The more personal you can make your incentives, the better off you will be in your campaign. I know making it too personal can be time consuming. You have to plan and measure out what you know you can handle. I had a lot of people saying they really wanted one of my apple pies and that I should set the incentive price lower. But I know it takes me a few hours to make my pies from scratch. The more time it takes you to fulfill your reward, the higher up the incentive ladder it goes.
On a bit of a tangent, when I think of personal incentives and crowd-funding, it leads me to thinking about piracy. Fears are rampant about piracy and bit-torrenting. Part of the solution the way I see it is that personal incentives can off-set piracy. Not on the mass level, but certainly on the micro-budget level. It is easy to rip-off content. But there is no way you can pirate personal incentives and personal experience. When I send backer Paul Borgonia a personal video message, that experience cannot be pirated.
With crowd-funding not only are you offering personal interaction, you are receiving money before your content has been created. You cannot beat getting money up front for your project. Half the battle for indie filmmakers is to simply get their films paid for. With the system flooded with shady distribution deals and crooked middle men, going right to your fans is a step in the right direction.
5) Your campaign is more than your campaign video. First and foremost, do not launch a campaign if you do not have a campaign video to go with it. That is a general rule. Of course some projects may succeed without a campaign video but it will not be the norm.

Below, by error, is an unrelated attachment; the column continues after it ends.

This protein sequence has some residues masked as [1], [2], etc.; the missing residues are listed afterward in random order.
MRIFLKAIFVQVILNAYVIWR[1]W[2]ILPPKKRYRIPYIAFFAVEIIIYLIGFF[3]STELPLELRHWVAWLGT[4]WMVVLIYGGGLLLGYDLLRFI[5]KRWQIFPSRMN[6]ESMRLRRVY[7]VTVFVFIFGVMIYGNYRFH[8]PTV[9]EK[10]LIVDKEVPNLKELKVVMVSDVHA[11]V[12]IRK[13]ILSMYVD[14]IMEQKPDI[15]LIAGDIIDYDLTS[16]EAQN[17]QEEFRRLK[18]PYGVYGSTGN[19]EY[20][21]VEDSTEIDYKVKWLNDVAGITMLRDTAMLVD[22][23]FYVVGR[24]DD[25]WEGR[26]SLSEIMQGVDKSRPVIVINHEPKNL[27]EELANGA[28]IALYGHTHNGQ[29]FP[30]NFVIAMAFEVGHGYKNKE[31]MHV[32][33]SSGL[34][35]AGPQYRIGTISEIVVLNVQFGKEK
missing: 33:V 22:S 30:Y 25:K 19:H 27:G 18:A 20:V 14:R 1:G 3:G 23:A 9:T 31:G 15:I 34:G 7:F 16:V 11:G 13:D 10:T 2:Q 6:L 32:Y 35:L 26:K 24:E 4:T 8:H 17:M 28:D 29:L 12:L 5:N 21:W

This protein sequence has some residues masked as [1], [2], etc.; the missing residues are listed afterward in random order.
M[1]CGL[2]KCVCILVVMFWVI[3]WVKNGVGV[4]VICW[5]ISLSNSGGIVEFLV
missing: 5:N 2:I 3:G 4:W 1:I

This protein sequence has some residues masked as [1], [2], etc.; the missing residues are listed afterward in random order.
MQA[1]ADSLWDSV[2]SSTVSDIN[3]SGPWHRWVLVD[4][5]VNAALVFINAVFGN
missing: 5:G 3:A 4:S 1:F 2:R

Your video may be so dynamic that it fuels a successful campaign. Once again, I believe that will be rare happenstance. It is going to take more work than your video alone. I cannot tell you how campaigns I come across where all the effort has gone into the campaign video and nothing else. That’s not going to cut it.
6) Set an obtainable goal within a proper timeframe. $10,000 is a whole heck of a lot of money to crowd-fund. In most cases you are going to need 100+ backers to reach that amount. It is no easy task. In my case, I believed we could raise $15,000. I knew it was going to take 200+ backers and I was up to the challenge. Half-way through our campaign, despite all the work we were putting in, I realized we were in way over our heads.